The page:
Fireworks vendors nationwide are bracing for a year of low revenues thanks to burn bans blanketing the nation.
In Prairie Village, Kan., Mike Collar is glued to weather reports in hopes that rain may come to the most drought-ridden parts of the country, including Colorado, Utah and Indiana. As president of WinCo Fireworks, one of the country's largest fireworks vendors with distribution centers in Colorado, Wyoming, Utah, Louisiana, Mississippi and South Carolina, he is feeling down about this season.
“Around 75 percent of our revenue comes in around the Fourth of July, so burn bans can be pretty devastating,” he says.
WinCo employs 250 people full-time and around 1,500 seasonal employees, many whom set up firework-selling tents in cities big and small. This year, Collar still plans to bring on 1,300 temporary workers, but is focusing most of his selling efforts on places without bans.
“We worry about bans every year and basically bank on them happening somewhere,” he says. “Last year Texas and Louisiana had droughts, so our sales were down in those states. This year, they will probably be up.”
Vendors with multiple locations are somewhat insulated from crippling revenue drops; it’s the micro-outfits in dry locations that can really feel the pinch, says Julie L. Heckman, executive director of the American Pyrotechnics Association, a trade association for the fireworks industry.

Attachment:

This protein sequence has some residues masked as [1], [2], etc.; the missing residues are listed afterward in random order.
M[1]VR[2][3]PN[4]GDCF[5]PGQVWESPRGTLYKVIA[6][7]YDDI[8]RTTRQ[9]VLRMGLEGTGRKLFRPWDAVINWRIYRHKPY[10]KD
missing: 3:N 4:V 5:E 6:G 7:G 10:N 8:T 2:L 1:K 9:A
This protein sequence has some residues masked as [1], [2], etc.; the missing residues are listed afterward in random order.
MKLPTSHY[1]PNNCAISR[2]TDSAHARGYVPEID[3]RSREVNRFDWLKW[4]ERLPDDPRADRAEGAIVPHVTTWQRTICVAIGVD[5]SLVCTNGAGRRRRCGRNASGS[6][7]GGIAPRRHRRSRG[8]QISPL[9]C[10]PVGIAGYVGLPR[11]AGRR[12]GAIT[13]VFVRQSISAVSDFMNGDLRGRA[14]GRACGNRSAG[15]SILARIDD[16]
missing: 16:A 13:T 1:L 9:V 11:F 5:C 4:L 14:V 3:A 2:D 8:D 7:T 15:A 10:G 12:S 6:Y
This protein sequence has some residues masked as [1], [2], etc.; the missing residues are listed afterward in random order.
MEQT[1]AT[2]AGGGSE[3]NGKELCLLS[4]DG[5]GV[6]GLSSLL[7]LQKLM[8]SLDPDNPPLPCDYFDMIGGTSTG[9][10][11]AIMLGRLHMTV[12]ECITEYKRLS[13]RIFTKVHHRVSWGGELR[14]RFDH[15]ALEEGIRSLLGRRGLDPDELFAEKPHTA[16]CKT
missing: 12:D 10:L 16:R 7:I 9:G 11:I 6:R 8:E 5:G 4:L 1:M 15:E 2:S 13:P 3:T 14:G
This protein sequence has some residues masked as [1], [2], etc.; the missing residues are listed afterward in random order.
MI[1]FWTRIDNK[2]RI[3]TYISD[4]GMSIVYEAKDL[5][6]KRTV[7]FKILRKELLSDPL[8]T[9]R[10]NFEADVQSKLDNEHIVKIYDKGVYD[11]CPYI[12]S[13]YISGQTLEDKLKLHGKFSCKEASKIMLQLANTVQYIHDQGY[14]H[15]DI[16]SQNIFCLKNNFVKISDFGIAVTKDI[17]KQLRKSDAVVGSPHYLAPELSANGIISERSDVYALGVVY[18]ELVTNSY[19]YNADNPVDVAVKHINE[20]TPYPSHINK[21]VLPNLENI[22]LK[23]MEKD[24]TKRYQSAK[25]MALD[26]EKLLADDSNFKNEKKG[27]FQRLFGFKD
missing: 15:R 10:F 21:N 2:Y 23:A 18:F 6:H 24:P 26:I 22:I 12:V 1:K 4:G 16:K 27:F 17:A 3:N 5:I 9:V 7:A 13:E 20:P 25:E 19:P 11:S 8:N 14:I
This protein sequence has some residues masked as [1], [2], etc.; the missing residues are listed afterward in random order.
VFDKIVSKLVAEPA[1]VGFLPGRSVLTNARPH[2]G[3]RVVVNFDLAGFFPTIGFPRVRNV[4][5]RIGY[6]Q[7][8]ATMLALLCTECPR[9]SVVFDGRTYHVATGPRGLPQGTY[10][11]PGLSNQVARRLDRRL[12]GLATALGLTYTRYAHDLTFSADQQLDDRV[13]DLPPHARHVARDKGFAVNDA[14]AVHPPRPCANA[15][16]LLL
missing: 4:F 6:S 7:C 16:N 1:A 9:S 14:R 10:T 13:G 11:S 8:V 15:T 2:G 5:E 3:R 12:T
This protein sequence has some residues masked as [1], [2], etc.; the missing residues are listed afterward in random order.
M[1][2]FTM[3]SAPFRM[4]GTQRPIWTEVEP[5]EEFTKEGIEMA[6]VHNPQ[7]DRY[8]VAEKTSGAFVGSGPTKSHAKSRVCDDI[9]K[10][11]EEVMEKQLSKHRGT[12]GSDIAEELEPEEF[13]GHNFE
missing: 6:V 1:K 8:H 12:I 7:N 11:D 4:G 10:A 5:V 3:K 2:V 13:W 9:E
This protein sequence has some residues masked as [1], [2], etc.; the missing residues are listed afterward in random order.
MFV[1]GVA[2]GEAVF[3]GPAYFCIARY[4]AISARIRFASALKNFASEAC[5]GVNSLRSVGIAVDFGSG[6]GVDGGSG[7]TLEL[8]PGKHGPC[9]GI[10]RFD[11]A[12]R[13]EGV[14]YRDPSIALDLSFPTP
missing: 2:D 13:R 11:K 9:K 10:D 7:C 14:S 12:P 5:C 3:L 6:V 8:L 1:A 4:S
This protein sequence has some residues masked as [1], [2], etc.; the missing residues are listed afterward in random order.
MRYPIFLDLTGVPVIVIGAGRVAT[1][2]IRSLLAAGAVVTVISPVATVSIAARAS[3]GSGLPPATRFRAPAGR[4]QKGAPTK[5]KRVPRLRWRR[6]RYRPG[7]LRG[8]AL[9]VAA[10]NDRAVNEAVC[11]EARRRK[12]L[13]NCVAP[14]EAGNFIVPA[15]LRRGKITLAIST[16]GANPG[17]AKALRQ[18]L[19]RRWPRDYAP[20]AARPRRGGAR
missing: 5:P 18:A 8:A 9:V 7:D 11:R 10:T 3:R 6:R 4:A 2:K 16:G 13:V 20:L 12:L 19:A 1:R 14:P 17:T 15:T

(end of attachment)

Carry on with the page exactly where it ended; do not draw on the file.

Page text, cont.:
She says the industry is closely watching bans in Colorado (at press time, the entire state was under a burn ban), Indiana, Wisconsin, Arkansas, Utah, Kansas and Wyoming.
Not sure if your area is under a fire ban? Check with your local government office, as laws can change frequently by state and county. If you are in a ban-free area and are planning to support your local fireworks vendor this Fourth, Heckman offers these tips to make sure you, your family and your property are safe.
Use a flat surface. This will ensure your fireworks will not tip over.
Wear safety goggles. They may not be stylish, but the added protection can prevent blindness in people lighting the spark.
Keep pets indoors. Loud noises can scare animals and hurt their ears.
Lay off the sauce. “Make sure you have a sober, responsible adult in charge of firework activities,” Heckman says. “Every year we read about someone consuming too much alcohol and doing something stupid.”
Be careful with sparklers. Do not let young children use them. Instead, stick them in the ground and have an adult light each one while children watch from a distance. Also, make sure not to run with sparklers as they can ignite clothing.
Be patient. Heckman recommends lighting one firework at a time. “If you light too many and something goes wrong, your reaction time can be hindered because you are looking at the other fireworks,” she says.
Use the 30-foot rule. Make sure spectators are at least 30 feet away from any exploding firework.
Keep water handy. Fill a bucket and place it nearby or make sure you have a working garden hose within reach.
How will you celebrate your Fourth of July?